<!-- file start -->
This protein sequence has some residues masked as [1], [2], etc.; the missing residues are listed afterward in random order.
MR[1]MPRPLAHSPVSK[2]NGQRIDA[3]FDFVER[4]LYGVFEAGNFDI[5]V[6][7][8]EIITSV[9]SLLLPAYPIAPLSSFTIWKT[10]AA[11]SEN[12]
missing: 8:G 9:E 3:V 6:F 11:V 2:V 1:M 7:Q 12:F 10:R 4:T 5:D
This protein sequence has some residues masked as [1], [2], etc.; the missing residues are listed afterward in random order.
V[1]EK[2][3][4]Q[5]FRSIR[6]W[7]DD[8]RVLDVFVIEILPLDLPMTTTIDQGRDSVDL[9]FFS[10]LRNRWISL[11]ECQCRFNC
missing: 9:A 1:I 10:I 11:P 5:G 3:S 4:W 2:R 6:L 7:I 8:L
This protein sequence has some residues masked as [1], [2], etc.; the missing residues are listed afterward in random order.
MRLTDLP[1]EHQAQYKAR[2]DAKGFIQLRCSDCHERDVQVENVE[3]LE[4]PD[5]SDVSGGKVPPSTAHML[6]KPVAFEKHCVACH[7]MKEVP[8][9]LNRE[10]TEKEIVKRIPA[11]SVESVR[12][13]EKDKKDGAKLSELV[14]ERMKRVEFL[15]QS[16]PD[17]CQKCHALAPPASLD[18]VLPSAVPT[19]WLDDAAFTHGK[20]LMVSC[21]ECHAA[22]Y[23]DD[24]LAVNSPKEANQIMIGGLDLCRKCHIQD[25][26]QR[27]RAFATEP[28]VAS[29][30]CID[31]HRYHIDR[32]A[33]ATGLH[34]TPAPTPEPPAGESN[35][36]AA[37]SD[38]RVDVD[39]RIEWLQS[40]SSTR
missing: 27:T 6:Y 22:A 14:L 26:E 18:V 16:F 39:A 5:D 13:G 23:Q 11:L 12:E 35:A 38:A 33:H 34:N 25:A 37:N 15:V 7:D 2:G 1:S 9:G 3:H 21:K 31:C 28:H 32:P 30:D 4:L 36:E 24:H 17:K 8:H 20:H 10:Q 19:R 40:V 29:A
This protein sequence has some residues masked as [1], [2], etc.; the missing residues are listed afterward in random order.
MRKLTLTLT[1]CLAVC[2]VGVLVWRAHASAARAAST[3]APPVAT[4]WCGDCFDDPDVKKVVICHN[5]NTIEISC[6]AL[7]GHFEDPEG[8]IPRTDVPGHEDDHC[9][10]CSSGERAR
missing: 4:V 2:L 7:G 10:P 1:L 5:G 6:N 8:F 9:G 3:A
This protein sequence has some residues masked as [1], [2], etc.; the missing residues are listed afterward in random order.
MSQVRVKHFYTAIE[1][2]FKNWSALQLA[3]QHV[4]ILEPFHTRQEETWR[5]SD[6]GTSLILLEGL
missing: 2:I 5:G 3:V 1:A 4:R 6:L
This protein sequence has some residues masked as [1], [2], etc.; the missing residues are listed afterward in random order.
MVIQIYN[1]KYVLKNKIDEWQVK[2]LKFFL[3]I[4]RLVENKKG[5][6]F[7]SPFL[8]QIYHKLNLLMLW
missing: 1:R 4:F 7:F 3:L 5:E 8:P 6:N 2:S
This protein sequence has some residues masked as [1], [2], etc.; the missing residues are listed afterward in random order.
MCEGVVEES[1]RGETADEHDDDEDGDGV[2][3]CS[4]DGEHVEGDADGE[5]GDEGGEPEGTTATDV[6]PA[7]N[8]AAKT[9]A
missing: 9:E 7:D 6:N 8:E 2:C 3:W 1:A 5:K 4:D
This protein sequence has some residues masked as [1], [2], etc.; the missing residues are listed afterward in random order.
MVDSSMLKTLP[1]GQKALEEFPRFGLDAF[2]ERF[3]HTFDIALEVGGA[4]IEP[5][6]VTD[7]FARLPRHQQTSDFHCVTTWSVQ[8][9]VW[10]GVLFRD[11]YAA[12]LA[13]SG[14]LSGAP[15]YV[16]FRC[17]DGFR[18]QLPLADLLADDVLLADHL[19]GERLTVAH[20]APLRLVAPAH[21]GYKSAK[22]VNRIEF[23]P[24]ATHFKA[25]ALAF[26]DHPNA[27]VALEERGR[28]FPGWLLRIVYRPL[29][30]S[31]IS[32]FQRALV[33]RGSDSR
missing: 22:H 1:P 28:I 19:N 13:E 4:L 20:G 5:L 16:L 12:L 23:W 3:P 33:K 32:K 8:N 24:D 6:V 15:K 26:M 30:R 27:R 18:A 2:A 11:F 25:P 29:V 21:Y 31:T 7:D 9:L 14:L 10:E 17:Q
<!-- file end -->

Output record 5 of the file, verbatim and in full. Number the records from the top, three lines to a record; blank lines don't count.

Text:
This protein sequence has some residues masked as [1], [2], etc.; the missing residues are listed afterward in random order.
MSQVRVKHFYTAIE[1][2]FKNWSALQLA[3]QHV[4]ILEPFHTRQEETWR[5]SD[6]GTSLILLEGL
missing: 2:I 5:G 3:V 1:A 4:R 6:L